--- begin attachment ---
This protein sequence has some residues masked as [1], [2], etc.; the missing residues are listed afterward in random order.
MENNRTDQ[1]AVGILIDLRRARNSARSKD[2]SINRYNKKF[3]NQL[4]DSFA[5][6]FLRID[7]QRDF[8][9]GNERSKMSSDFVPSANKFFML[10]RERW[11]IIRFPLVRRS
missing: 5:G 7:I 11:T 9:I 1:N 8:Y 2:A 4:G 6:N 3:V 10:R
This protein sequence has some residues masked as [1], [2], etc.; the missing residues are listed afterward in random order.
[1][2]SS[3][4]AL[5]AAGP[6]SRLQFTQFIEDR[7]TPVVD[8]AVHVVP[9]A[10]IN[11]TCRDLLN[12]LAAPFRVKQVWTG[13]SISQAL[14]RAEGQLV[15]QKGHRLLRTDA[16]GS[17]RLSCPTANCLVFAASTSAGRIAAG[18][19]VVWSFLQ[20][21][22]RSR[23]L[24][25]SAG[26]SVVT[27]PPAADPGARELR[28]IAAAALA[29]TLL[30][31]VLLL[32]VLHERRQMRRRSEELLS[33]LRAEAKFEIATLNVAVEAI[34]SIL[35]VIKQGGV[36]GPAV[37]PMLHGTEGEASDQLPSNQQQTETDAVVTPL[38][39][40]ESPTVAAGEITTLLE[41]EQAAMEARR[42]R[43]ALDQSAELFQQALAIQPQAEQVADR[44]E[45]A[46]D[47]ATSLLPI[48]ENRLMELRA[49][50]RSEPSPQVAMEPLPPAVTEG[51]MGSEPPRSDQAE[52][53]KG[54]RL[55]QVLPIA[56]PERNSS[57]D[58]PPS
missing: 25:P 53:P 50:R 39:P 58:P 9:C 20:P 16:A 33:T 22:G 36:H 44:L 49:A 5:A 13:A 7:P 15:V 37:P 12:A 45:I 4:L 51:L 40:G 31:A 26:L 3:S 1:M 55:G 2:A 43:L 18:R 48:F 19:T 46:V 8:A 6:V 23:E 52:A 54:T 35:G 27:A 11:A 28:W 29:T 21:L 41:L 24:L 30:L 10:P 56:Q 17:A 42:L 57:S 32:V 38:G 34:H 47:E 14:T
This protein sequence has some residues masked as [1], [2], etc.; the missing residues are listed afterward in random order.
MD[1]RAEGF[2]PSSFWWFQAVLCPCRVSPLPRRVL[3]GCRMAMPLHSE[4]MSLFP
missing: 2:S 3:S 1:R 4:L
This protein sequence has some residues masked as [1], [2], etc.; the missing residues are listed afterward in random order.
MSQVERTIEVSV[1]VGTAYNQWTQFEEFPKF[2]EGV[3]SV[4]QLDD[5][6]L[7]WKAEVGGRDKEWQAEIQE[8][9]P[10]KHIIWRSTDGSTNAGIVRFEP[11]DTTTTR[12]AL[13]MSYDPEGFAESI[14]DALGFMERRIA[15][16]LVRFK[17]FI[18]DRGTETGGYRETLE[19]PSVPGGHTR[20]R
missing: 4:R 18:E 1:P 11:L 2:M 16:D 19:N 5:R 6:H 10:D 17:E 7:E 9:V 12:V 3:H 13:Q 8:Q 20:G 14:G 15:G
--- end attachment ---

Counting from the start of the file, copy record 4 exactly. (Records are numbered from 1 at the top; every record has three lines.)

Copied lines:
This protein sequence has some residues masked as [1], [2], etc.; the missing residues are listed afterward in random order.
MSQVERTIEVSV[1]VGTAYNQWTQFEEFPKF[2]EGV[3]SV[4]QLDD[5][6]L[7]WKAEVGGRDKEWQAEIQE[8][9]P[10]KHIIWRSTDGSTNAGIVRFEP[11]DTTTTR[12]AL[13]MSYDPEGFAESI[14]DALGFMERRIA[15][16]LVRFK[17]FI[18]DRGTETGGYRETLE[19]PSVPGGHTR[20]R
missing: 4:R 18:E 1:P 11:L 2:M 16:D 19:N 5:R 6:H 10:D 17:E 7:E 9:V 12:V 3:H 13:Q 8:Q 20:G 14:G 15:G